I was prompted by the comments on my last blog on management tools and techniques to write this blog as a reply. I am struck by how strong the belief in tools and techniques is so that even though agreeing with what I said, there is an immediate move to talking about dynamic tools instead of static ones and claiming that there is scientific evidence for certain propositions about the development of the human mind allowing standard patterns to be mapped and measured. Of course what I wrote is contesting all of this and is certainly denying the assertion of a scientific base allowing us to know as a fact. Another comment asserted everything we do could be described as using a tool or technique. In this blog I will try to explain why I profoundly disagree with that statement. Then there is a comment by Chris Rodgers, most of which I agree with. What I am trying to talk about, however, is not about different prescriptions or ‘shoulds’ but rather with a way of thinking about what people are already doing in organisations.

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Why we need to re-think leadership/management in the ongoing crisis of investment capitalism

The vast majority of textbooks, business school programs and research projects around the world, most professional management and leadership development programs in organizations, most management consultants and people in organization, including senior executives, all talk about how organizations should be governed, all making the same taken-for-granted assumptions. There is a dominant discourse in which it is assumed, without much questioning, that small groups of powerful executives are able to choose the ‘direction’ that their organization will move in, realize a ‘vision’ for it, create the conditions in which its members will be innovative and entrepreneurial, and select the ‘structures’ and ‘conditions’ which will enable them to be in control and so ensure success. The problem is that to be at all effective these activities rely to a significant extent upon the ability of powerful executives to know enough about what has been, is now and will be happening around them. Executives are supposed to know what is going on because they are supposed to be avoiding emotion and personal politicking so that they can make roughly rational decisions on the basis of the ‘facts’. If they cannot do this then, on the basis of dominant thinking, they must simply be pursuing only their own interests and gambling with society’s resources.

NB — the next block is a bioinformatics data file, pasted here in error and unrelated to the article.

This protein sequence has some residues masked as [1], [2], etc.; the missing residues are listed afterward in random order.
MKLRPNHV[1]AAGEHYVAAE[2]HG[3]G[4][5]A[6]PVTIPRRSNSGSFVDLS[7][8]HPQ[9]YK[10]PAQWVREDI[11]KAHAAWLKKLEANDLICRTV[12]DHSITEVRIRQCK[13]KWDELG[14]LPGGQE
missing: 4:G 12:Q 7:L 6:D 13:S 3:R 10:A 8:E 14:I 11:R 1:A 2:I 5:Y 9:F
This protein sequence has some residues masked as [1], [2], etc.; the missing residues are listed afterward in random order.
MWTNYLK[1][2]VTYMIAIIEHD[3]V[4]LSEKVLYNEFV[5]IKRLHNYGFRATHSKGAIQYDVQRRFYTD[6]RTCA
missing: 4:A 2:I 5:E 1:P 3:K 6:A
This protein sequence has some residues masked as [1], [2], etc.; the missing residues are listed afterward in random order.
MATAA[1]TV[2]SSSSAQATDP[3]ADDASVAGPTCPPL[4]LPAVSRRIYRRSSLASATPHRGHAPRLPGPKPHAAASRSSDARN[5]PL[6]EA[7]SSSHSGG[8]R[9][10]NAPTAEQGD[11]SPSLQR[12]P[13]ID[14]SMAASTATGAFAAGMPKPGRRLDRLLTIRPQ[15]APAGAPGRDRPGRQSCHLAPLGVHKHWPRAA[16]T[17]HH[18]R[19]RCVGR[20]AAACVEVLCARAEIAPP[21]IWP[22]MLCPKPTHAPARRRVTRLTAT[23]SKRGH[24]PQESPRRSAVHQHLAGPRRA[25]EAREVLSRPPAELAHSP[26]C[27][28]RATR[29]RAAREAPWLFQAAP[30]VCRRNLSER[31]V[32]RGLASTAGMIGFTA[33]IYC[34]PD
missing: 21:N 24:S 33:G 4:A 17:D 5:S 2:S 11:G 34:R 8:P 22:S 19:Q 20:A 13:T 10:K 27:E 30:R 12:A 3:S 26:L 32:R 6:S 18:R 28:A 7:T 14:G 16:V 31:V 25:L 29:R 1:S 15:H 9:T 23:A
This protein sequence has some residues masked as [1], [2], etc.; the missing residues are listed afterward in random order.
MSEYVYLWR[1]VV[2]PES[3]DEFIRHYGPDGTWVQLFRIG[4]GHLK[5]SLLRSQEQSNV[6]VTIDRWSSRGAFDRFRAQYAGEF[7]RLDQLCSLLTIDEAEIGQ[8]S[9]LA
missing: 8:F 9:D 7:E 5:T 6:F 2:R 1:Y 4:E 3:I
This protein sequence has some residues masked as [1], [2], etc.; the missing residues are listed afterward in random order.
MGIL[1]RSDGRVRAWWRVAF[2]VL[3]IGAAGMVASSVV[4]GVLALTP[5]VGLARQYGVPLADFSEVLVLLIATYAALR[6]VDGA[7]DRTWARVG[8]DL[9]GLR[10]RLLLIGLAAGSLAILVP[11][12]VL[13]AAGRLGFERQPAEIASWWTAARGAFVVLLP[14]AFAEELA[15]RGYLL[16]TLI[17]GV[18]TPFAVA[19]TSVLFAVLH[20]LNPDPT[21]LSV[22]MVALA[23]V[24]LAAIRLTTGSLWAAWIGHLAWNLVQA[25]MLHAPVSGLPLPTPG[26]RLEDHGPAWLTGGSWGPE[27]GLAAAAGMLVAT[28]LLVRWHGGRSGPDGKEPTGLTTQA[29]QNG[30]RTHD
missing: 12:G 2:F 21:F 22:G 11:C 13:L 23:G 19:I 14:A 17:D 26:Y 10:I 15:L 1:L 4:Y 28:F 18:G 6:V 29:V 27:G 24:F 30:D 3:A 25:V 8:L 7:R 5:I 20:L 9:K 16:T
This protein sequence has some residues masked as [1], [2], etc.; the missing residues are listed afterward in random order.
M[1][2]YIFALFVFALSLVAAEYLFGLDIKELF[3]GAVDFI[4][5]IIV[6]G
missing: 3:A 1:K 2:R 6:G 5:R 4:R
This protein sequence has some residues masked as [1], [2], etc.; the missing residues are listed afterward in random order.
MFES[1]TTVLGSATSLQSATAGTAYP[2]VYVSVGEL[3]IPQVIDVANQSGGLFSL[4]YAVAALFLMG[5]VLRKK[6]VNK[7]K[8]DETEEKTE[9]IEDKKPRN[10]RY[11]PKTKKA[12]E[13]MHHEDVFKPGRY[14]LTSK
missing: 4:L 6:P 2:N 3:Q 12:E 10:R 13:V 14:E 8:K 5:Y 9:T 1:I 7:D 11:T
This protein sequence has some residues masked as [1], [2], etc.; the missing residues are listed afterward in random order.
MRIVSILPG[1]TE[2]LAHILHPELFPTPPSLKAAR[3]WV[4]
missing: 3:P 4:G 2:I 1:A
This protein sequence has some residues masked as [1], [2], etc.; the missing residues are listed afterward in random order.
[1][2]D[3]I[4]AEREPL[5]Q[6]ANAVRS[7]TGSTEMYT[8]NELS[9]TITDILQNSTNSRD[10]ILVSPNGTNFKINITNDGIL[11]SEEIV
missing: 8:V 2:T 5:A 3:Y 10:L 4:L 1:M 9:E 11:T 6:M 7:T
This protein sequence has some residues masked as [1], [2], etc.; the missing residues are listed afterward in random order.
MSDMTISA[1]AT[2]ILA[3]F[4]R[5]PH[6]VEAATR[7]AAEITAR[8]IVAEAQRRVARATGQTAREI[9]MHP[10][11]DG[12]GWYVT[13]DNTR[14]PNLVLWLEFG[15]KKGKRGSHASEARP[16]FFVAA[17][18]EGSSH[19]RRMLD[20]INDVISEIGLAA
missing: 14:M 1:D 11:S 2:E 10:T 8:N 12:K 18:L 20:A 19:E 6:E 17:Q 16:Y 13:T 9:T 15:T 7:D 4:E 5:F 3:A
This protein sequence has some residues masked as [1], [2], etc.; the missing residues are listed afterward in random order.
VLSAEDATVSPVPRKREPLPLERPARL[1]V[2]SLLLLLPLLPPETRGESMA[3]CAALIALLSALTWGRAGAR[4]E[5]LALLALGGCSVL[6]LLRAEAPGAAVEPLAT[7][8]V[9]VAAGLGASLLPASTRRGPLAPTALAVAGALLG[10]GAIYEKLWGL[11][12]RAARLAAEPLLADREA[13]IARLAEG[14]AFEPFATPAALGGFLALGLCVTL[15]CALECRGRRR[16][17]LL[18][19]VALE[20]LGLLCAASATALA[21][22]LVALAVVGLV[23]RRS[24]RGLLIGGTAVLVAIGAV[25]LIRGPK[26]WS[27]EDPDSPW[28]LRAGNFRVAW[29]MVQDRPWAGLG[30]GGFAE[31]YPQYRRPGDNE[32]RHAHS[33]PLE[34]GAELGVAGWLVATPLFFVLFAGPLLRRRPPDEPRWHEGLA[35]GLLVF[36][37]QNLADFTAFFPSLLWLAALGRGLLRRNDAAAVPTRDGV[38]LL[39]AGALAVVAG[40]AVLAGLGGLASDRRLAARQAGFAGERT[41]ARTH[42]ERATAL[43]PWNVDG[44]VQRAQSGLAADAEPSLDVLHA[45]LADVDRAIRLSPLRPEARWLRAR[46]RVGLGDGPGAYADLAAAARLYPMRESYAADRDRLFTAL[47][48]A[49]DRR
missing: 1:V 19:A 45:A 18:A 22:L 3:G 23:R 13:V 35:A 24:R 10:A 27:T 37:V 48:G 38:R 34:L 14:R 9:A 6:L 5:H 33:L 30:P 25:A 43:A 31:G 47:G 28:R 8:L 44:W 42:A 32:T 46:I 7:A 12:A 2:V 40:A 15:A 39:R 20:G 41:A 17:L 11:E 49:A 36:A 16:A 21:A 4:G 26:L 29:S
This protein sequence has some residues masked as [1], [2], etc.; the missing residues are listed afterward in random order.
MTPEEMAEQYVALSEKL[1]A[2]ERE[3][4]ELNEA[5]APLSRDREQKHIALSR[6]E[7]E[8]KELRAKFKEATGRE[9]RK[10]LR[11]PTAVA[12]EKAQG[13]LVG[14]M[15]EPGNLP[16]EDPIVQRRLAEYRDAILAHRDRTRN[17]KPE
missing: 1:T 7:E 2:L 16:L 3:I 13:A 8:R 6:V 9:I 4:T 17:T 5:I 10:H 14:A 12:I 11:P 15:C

However, recent and current economic developments are making it clear that executives of large corporations and their management consultants, as well as politicians and their advisors, are far from sure of what has been happening and they simply do not know what is now happening, let alone what will happen in the future as a consequence of the actions they are taking. The contrast between the dominant thinking and our experience is striking. While people and their ongoing messy daily political interaction are absent in the dominant discourse, or feature simply as obstacles, they are the central aspect of our experience. In the dominant discourse uncertainty plays a very minor role and leaders know what is going on; in our experience, neither leaders nor anyone else really knows what is going on and few pay much attention to what they could know about, namely, what they are actually doing to live in uncertainty. In thinking in the dominant way, we are covering over the complexity and uncertainty we actually experience in our ordinary, everyday lives in organizations and we are positing capacities of foresight in leaders which they do not actually possess. Continue reading